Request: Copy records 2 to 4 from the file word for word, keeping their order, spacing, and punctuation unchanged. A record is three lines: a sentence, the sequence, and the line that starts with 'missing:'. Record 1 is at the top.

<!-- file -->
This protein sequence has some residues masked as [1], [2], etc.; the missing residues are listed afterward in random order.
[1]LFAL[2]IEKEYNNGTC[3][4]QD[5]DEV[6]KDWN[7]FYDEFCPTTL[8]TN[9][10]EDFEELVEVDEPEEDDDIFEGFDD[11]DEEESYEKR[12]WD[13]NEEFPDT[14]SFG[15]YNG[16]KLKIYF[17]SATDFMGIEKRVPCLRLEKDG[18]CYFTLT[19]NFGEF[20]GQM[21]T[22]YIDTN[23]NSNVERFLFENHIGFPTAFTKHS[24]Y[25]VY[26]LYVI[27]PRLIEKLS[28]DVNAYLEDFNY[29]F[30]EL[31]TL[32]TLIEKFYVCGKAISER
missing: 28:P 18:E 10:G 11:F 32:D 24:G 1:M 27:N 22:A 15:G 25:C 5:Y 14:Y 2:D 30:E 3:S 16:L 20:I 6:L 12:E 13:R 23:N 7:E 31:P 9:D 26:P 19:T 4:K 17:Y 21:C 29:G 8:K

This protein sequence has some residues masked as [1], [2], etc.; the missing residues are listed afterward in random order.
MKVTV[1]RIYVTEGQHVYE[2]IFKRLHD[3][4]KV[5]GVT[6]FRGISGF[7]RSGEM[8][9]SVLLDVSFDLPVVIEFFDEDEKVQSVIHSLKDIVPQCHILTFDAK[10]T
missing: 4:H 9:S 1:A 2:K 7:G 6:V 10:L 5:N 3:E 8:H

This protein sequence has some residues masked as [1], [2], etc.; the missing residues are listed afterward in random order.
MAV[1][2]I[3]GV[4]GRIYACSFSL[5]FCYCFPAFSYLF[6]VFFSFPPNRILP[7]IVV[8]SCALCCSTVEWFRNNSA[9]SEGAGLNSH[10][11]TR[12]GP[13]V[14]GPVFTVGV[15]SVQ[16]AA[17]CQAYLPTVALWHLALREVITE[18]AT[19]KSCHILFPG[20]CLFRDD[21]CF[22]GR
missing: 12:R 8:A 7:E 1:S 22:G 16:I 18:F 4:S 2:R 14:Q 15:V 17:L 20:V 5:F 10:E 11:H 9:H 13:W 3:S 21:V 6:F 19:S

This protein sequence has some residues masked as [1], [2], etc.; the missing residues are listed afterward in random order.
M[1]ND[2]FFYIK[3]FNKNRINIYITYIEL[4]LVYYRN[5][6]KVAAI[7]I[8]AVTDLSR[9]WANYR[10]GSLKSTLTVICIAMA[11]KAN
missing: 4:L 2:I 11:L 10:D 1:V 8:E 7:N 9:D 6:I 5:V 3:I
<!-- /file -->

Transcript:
This protein sequence has some residues masked as [1], [2], etc.; the missing residues are listed afterward in random order.
MKVTV[1]RIYVTEGQHVYE[2]IFKRLHD[3][4]KV[5]GVT[6]FRGISGF[7]RSGEM[8][9]SVLLDVSFDLPVVIEFFDEDEKVQSVIHSLKDIVPQCHILTFDAK[10]T
missing: 4:H 9:S 1:A 2:K 7:G 6:V 10:L 5:N 3:E 8:H

This protein sequence has some residues masked as [1], [2], etc.; the missing residues are listed afterward in random order.
MAV[1][2]I[3]GV[4]GRIYACSFSL[5]FCYCFPAFSYLF[6]VFFSFPPNRILP[7]IVV[8]SCALCCSTVEWFRNNSA[9]SEGAGLNSH[10][11]TR[12]GP[13]V[14]GPVFTVGV[15]SVQ[16]AA[17]CQAYLPTVALWHLALREVITE[18]AT[19]KSCHILFPG[20]CLFRDD[21]CF[22]GR
missing: 12:R 8:A 7:E 1:S 22:G 16:I 18:F 4:S 2:R 14:Q 15:V 17:L 20:V 5:F 10:E 11:H 9:H 13:W 3:S 21:V 6:F 19:S

This protein sequence has some residues masked as [1], [2], etc.; the missing residues are listed afterward in random order.
M[1]ND[2]FFYIK[3]FNKNRINIYITYIEL[4]LVYYRN[5][6]KVAAI[7]I[8]AVTDLSR[9]WANYR[10]GSLKSTLTVICIAMA[11]KAN
missing: 4:L 2:I 11:L 10:D 1:V 8:E 7:N 9:D 6:I 5:V 3:I